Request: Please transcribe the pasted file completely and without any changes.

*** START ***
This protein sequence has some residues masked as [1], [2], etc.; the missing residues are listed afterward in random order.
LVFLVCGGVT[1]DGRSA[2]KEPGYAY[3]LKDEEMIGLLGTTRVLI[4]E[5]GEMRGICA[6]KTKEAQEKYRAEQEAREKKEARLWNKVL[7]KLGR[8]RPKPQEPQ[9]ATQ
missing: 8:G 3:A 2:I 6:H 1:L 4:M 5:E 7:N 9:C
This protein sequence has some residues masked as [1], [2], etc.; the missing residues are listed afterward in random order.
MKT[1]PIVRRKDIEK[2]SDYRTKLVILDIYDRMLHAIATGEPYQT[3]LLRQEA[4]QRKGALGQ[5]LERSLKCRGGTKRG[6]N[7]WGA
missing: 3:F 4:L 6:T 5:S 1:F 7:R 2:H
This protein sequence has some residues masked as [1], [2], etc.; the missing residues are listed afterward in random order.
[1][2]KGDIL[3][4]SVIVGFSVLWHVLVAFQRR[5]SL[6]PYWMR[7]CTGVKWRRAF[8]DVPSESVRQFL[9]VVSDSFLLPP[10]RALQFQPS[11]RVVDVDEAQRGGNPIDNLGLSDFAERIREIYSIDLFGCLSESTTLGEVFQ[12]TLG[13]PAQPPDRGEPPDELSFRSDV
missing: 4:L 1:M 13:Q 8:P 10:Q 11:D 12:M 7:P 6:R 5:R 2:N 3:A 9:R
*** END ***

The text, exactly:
This protein sequence has some residues masked as [1], [2], etc.; the missing residues are listed afterward in random order.
LVFLVCGGVT[1]DGRSA[2]KEPGYAY[3]LKDEEMIGLLGTTRVLI[4]E[5]GEMRGICA[6]KTKEAQEKYRAEQEAREKKEARLWNKVL[7]KLGR[8]RPKPQEPQ[9]ATQ
missing: 8:G 3:A 2:I 6:H 1:L 4:M 5:E 7:N 9:C
This protein sequence has some residues masked as [1], [2], etc.; the missing residues are listed afterward in random order.
MKT[1]PIVRRKDIEK[2]SDYRTKLVILDIYDRMLHAIATGEPYQT[3]LLRQEA[4]QRKGALGQ[5]LERSLKCRGGTKRG[6]N[7]WGA
missing: 3:F 4:L 6:T 5:S 1:F 7:R 2:H
This protein sequence has some residues masked as [1], [2], etc.; the missing residues are listed afterward in random order.
[1][2]KGDIL[3][4]SVIVGFSVLWHVLVAFQRR[5]SL[6]PYWMR[7]CTGVKWRRAF[8]DVPSESVRQFL[9]VVSDSFLLPP[10]RALQFQPS[11]RVVDVDEAQRGGNPIDNLGLSDFAERIREIYSIDLFGCLSESTTLGEVFQ[12]TLG[13]PAQPPDRGEPPDELSFRSDV
missing: 4:L 1:M 13:Q 8:P 10:Q 11:D 12:M 7:P 6:R 5:R 2:N 3:A 9:R